Once the Use Tax is discontinued, the HICA rate would revert back to the original 1 percent rate. The Senate Fiscal Agency projects the bill would increase HICA revenue by $247.5 million in Fiscal Year (FY) 2017-18 and $340 million in FY 2018-19. Savings to the GF are expected to slowly increase over time under the bill until FY 2024-25, the new sunset date.
Business groups such as the Michigan Chamber of Commerce and the Michigan Manufacturers Association (MMA) have opposed the bill on grounds that it keeps an assessment in place that adds to the cost of health insurance.
The administration has expressed support for the legislation.
Senate Appropriations Committee Chair ildenbrand said many Republicans have concerns with the legislation, but pointed out that the sunset extension leaves the HICA assessment open for reconsideration at a later date.
“Everything can always be changed down the road,” he said “This is just a proposal that’s out there now . . . we can get some certainty in the short term, and down the road we can change it if that’s the will of those serving at that time.”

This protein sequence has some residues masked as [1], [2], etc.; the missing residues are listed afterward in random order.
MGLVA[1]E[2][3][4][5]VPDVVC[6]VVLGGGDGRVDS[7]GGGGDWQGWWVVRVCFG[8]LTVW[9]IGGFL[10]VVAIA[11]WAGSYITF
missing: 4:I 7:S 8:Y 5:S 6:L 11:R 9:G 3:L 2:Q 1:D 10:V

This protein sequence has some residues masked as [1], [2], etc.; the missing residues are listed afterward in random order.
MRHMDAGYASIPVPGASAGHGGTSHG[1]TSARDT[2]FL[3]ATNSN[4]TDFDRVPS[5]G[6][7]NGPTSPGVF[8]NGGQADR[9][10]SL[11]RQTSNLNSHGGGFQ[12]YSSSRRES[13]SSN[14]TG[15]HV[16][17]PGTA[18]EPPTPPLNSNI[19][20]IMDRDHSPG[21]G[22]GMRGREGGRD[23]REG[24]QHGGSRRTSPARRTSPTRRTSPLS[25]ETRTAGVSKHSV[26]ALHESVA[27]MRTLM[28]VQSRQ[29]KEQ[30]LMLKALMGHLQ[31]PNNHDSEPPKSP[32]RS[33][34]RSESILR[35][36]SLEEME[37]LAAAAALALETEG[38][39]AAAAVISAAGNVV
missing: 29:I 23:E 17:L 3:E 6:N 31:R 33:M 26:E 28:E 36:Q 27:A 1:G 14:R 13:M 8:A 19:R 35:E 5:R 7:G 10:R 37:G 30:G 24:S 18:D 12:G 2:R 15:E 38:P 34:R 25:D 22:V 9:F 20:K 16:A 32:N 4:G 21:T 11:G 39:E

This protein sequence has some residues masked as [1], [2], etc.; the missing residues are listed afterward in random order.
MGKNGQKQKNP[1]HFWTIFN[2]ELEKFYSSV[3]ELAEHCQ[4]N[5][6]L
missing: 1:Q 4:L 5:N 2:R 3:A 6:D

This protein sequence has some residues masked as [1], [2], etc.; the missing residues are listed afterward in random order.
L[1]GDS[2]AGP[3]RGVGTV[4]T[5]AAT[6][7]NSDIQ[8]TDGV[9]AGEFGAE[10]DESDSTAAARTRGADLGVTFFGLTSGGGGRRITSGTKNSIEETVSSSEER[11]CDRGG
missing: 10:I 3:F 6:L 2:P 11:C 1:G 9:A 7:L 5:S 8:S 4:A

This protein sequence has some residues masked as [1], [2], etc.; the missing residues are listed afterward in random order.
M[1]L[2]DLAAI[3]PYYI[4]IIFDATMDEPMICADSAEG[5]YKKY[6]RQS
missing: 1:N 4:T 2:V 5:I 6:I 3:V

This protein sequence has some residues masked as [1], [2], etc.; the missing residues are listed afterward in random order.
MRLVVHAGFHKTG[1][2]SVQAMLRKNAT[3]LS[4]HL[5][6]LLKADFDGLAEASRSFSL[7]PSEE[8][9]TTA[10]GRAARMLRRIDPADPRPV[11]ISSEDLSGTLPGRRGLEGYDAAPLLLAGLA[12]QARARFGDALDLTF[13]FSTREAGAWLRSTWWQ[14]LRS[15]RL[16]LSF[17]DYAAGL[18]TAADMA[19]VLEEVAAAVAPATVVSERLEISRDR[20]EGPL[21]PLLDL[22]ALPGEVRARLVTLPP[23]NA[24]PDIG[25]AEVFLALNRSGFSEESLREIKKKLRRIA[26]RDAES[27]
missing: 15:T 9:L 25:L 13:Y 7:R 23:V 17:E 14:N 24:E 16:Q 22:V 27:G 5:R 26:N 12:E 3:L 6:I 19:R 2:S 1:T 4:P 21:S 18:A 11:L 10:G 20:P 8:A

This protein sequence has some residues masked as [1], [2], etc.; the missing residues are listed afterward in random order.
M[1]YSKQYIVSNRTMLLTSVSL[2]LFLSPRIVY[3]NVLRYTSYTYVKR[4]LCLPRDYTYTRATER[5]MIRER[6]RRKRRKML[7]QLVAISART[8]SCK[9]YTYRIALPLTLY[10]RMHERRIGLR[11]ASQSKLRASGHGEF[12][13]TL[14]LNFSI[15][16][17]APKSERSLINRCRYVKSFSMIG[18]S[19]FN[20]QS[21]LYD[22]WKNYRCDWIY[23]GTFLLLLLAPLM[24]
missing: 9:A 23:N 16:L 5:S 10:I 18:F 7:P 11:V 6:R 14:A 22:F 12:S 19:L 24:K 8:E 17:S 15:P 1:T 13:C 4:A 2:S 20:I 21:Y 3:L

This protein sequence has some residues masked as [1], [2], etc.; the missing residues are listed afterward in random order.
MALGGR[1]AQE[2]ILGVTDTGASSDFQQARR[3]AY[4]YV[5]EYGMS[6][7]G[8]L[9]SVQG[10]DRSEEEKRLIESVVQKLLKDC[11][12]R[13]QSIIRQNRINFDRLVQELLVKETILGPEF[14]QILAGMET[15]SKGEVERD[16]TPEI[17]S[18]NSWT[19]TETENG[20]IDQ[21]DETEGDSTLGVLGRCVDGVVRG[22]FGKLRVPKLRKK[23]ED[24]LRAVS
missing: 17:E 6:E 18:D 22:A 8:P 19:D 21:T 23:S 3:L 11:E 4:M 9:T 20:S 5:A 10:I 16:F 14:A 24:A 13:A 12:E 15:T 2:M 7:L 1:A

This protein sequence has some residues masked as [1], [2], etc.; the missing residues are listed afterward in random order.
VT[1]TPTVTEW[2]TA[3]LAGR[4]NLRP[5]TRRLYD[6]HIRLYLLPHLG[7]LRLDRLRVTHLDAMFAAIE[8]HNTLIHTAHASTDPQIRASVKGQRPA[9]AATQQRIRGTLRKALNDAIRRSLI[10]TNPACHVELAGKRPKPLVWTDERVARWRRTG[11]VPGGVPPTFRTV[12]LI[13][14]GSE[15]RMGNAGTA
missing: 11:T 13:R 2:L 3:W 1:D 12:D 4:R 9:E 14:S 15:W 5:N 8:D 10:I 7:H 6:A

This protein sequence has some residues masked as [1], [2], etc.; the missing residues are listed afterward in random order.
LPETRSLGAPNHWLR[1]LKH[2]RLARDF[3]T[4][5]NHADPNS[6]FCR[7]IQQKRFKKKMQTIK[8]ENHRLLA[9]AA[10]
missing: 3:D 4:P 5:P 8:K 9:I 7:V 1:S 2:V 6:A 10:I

House Appropriations Chair Al PSCHOLKA (R-Stevensville), the sponsor of the bill, pushed back against the argument made by business groups like the Michigan Chamber of Commerce that the bill is a tax increase.
Instead, Pscholka said the proposal is a freeze on the HICA rate for eight years.
“What lobby math can be used to try to make this look like an increase?” Pscholka asked.
“This is the same rate going forward until 2025,” he continued. “The one thing I hear from businesses is ‘We want predictability.’ I don’t think you can get any more predictability than this.